I have a confession to make: I grew up in suburban Dallas, and I simply Do Not Grok Nature.

On the metric of effort-to-result, putting details about nature into my stories is probably one of the most labor-intensive things I do. And I don’t even mean long, rapturous passages of lyrical description about fog creeping over a pond at dawn or something like that; I mean that unless I make a conscious decision to go do some research, my characters walk through forests of Generic Trees, listening to Generic Birds make Generic Noises. When I do the research, it winds up being half an hour of effort for half a sentence of result.

I’m making an effort to improve at this, and having discussed it with some writers, I think a large chunk of what I need is simply better resources for the information, or better ways of finding the resources. Field guides are helpful, but even more helpful are books or websites that talk holistically about a specific landscape, so that I get integrated information like “down by a watercourse you’ll see these trees and these birds and these flowers,” rather than separated lists of all the trees found in a region, and all the birds, and so forth. I feel like this is relatively findable for the United States, but much harder for other parts of the world, especially non-Anglophone parts. Any recs for such things? I mostly use this for secondary-world purposes rather than this world, but I’d love to be able to have characters ride across grasslands that look more like Mongolia than Nebraska, or cope with environments like tropical jungles that we mostly don’t have here. Could be formal field guide-type stuff, or just somebody writing with really evocative specificity about not just the mood of a place, but the specific flora and fauna to be found there and how they behave.

(I know one bit of advice is “get out there in the naturez yourself!,” but that would mostly only help me learn to write about the northern California landscape. I do get out in the naturez, but I can’t just go hang out in Mongolia whenever I want.)

A thing you can do to help

Doing something is a really, really good antidote for stress and worry. My chosen Thing to Do: write letters through Vote Forward, which sends personalized messages to voters, encouraging them to vote and providing them with information on how to do so. They specifically focus on young and/or minority voters, i.e. the kinds of people who have historically been underrepresented in our electorate, timing the mailing for maximum effect (this year letters will be going out on October 17th); they’ve got several years’ worth of data backing up the idea that this makes a measurable difference. This year they have blown past their initial goal of ten million letters prepped, so now it’s moving on to the stretch goal of 15 million. Each one takes about three minutes to prep and you can “adopt” voters in batches of five or twenty, so it’s easy to make this as small or large of an undertaking as you want — I’ve done sixty so far and want to do a minimum of a hundred, though once I hit that target I may add more. You can volunteer here.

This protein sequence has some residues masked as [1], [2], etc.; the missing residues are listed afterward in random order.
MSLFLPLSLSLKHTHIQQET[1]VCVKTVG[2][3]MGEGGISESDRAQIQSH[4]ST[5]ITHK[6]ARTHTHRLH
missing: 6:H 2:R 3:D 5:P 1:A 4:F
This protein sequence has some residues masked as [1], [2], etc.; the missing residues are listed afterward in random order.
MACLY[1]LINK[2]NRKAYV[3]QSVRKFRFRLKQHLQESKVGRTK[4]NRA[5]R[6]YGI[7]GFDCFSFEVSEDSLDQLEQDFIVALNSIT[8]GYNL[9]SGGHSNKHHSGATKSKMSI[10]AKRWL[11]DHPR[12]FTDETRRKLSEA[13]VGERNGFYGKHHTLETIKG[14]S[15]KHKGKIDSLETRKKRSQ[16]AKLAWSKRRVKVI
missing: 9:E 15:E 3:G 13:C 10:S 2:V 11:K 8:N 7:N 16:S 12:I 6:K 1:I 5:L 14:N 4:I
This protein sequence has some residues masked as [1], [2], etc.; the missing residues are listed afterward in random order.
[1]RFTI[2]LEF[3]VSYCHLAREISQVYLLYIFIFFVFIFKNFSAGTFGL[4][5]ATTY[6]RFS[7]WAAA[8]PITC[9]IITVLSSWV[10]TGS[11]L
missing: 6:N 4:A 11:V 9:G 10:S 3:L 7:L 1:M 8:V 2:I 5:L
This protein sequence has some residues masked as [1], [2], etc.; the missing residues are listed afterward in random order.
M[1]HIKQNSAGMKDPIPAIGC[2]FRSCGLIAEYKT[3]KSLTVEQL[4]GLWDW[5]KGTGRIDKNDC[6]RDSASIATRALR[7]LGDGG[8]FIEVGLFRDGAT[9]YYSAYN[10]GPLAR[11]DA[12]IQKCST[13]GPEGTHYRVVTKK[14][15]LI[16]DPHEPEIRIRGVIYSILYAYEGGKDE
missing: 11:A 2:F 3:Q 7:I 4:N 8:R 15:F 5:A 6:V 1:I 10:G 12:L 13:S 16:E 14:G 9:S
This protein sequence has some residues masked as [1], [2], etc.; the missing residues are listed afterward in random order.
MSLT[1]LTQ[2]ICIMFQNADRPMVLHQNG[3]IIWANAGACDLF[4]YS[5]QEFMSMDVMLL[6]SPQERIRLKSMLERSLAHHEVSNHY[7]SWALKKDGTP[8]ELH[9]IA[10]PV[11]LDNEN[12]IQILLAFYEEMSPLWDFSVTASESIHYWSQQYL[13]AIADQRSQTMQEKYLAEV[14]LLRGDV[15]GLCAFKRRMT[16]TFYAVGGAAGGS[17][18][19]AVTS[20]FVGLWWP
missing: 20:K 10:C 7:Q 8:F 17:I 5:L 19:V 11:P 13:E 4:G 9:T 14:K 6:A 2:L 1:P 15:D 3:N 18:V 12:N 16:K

This is how I celebrate

Last week some of you may have seen me losing my mind on Twitter, because after nineteen years of trying, I finally sold a story to The Magazine of Fantasy and Science Fiction (F&SF).

I did not actually set out to buy myself a present to celebrate this. But quite separately, I had managed to irritate myself by flushing out the fountain pen I use most frequently and then re-filling it with ink before it had dried out, resulting in extremely watery ink for a while. I commented to my sister that I should get a second one, and then I could just swap to the other one while the first dried off.

Now, I already have more than one fountain pen. There’s a Waterman I think was a birthday present decades ago, and a Padrino I bought myself in Rome on my honeymoon. There are also two random cheapo things whose brand nor origin can be discerned, and one probably not at all cheapo Jinhao that likewise seems to have materialized out of nowhere — seriously, we don’t have the faintest clue where this one came from. It’s very pretty, and also quite heavy, which is why I don’t use it often; the Padrino has the problem of a screw-top cap and no grip, so I wind up holding it where the thread screws are, and naturally that’s uncomfortable. The Waterman is fine, but I’ve never liked it as much as the pen I use more often.

The selling point of that pen — a Platinum Plaisir — is that it doesn’t dry out nearly as fast as any of my other pens. Some of them, I swear you come back the next day and the ink is already a bit stuttery. This one? I haven’t tested the theory that I could leave it in a drawer for a month and it would still write just fine, but it certainly feels that way. So I thought, okay: I will get myself a second Plaisir.

But I don’t actually find the Plaisir all that attractive. It isn’t ugly, but I already got the color that appealed most to me (a satin-brushed metallic green); when I was browsing the other options, the only one that stood out at all, a gunmetal gray, was out of stock. But in looking to see if I could find it elsewhere, I wound up reading a review of the Plaisir that said something interesting:

Its style of cap, which does such a nice job of keeping the ink wet, is apparently common across all of Platinum’s pens.

This is how I wound up on the Goulet Pens website at two thirty in the morning, browsing fountain pens, and coming across something which I told myself I wasn’t allowed to buy until the following morning, because one should generally not make expensive impulse buys late at night:

a Platinum Kanazawa fountain pen

I . . . swear I’m not becoming one of those writers, the ones who obsess over fountain pens. But that one was still so damn pretty when I woke up the next morning, and I’d just sold a story to F&SF the other day, and I decided I deserved a present to myself. It is as pretty in person as it was online, and it’s remarkably lightweight, and the nib is finer than my Plaisir, which as someone with default tiny handwriting I appreciate. The ink I put in it apparently does not play well with the paper of my Rook and Rose notebook, because I am too much of a fountain pen noob to understand the subtle nuances of ink-paper interaction, but writing with it pleased me a great deal anyway. We’ll see if it fares as well in the drying-out department as the Plaisir, but even if it doesn’t, I am very glad to have it.